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Post-holiday layoffs affect Kansas City area workers, including Hallmark and Russell Stover

Posted at 8:00 PM, Jan 06, 2020
and last updated 2020-01-06 22:51:23-05

KANSAS CITY, MO. — Days into the new year, three businesses with ties to the Kansas City area have announced layoffs.

Hallmark announced that globally 400 employees will no longer be employed, while Russell Stover’s parent company announced 300 layoffs. Workers at Premier Surfaces in Riverside also have been laid off.

Economic analyst Chris Kuehl said layoffs in January are expected.

"I think the story of the first quarter is going to be layoffs, caution, retrenching, worrying about what the rest of the year is going to look like," Kuehl said.

For companies, it's a business decision. But for laid-off workers the impact is personal.

Dan Fasching is one of the 200 workers at Premier Surfaces who was laid off. He said workers were neither given notice nor severance pay. They also did not receive health benefits, according to Fasching.

"None of us seen this coming," Fashing said. "We're not going to take this lying down. Whether it's legal action or whether they see the light, that isn't right. We're going to get taken care of one way or the other.”

Laid-off workers at Hallmark and Russell Stover will receive severance pay and benefits.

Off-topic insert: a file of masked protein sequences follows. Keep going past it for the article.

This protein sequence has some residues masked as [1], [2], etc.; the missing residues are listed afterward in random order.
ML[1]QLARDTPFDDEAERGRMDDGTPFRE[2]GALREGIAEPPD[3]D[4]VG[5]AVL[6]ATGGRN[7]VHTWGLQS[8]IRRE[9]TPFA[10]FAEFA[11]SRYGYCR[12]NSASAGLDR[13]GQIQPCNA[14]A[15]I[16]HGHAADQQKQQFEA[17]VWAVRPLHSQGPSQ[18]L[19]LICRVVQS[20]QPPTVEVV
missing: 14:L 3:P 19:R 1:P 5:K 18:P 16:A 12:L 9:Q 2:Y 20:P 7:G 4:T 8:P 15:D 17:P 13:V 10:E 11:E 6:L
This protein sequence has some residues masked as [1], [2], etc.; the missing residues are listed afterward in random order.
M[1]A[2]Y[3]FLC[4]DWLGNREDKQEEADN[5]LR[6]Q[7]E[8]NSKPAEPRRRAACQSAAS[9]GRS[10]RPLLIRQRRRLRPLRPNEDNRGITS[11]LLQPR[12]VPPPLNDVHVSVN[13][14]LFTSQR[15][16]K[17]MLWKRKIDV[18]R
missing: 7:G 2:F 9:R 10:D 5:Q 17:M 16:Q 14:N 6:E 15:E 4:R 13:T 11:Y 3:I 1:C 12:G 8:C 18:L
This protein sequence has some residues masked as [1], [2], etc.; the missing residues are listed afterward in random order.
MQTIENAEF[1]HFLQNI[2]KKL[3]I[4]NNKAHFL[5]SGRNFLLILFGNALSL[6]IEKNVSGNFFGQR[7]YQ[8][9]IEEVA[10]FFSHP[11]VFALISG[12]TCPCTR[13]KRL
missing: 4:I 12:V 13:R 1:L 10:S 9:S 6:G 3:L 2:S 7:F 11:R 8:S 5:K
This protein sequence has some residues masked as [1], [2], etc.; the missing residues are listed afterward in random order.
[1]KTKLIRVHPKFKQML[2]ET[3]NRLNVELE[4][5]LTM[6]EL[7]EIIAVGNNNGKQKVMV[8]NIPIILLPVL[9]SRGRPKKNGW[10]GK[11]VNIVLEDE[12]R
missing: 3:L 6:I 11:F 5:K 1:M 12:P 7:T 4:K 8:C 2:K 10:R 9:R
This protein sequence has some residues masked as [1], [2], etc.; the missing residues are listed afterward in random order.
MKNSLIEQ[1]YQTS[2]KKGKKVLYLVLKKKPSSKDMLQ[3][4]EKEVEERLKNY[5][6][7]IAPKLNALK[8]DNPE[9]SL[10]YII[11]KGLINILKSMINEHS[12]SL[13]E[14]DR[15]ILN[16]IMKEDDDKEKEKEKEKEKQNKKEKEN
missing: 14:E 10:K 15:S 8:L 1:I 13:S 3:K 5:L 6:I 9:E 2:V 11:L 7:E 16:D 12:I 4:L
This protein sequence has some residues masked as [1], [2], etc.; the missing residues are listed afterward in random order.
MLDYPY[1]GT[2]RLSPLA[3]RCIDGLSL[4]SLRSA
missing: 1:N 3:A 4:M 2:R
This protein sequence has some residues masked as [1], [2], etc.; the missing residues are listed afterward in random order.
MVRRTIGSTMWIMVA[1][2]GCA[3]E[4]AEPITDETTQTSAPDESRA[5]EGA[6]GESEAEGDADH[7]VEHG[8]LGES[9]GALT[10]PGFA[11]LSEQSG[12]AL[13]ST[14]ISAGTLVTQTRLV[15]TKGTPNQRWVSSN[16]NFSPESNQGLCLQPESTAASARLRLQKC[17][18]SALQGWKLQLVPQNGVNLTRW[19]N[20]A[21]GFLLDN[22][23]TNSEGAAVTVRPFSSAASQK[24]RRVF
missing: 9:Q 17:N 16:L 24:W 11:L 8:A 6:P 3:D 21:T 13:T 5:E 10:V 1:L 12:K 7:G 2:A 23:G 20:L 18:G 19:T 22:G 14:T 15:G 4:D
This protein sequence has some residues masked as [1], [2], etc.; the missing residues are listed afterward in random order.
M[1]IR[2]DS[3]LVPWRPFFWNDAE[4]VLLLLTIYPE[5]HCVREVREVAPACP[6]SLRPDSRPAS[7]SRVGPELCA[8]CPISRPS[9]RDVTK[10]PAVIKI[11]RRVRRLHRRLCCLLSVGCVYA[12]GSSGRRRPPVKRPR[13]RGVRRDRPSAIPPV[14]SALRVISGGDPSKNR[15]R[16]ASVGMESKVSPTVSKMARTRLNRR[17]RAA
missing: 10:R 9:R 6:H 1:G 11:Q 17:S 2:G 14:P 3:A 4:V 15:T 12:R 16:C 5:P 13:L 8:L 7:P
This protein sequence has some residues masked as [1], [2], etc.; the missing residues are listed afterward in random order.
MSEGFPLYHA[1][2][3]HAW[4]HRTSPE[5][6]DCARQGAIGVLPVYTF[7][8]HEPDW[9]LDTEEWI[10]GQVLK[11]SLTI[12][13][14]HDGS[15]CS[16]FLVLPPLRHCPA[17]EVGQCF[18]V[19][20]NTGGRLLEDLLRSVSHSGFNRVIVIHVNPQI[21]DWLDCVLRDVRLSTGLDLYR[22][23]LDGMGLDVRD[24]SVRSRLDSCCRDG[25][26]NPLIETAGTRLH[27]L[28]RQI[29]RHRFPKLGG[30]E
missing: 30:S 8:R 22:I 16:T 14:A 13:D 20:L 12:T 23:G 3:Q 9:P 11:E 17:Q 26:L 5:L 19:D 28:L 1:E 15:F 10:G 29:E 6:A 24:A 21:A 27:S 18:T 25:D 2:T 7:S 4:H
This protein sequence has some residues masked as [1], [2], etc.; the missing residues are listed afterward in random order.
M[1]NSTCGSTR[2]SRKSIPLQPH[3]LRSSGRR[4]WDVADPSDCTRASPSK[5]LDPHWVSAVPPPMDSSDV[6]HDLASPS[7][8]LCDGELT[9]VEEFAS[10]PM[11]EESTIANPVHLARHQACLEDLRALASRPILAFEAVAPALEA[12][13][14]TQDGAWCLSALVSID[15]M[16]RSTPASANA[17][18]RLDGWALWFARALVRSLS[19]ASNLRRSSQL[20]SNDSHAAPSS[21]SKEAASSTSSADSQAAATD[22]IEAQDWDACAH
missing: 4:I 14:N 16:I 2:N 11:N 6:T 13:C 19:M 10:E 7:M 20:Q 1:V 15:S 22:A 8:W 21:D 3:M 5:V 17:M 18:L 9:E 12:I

Hallmark representatives said the company is streamlining to invest in new growth strategies, and in Kansas City 325 workers will be laid off. Lindt & Sprungeli (parent company of Russell Stover) said fewer than 10 of its employees will be laid-off in Kansas City.

Kuehl said that some retailers, small businesses, major companies, manufacturing plants and restaurants will have workforce reductions.

"You've seen a lot of companies started the year announcing that they were going to make some investments and they were going to expand,” Kuehl said. “They've all gone in the other direction.”

The companies, according to Kuehl, are, in-part, making decisions because they are worried about oil prices and concerned about tensions between the U.S., Iran and Iraq. Kuehl said retailers are slowing-down because holiday sales were mixed.

"[Retailers] had very good traffic and lousy profits,” Kuehl said. “People were coming in and buying the stuff that was on sale and bolting for the door.”

Because there's a labor shortage in manufacturing, construction, transportation and in the service sectors, Kuehl said laid-off workers are expected to find another job within two weeks of being laid off.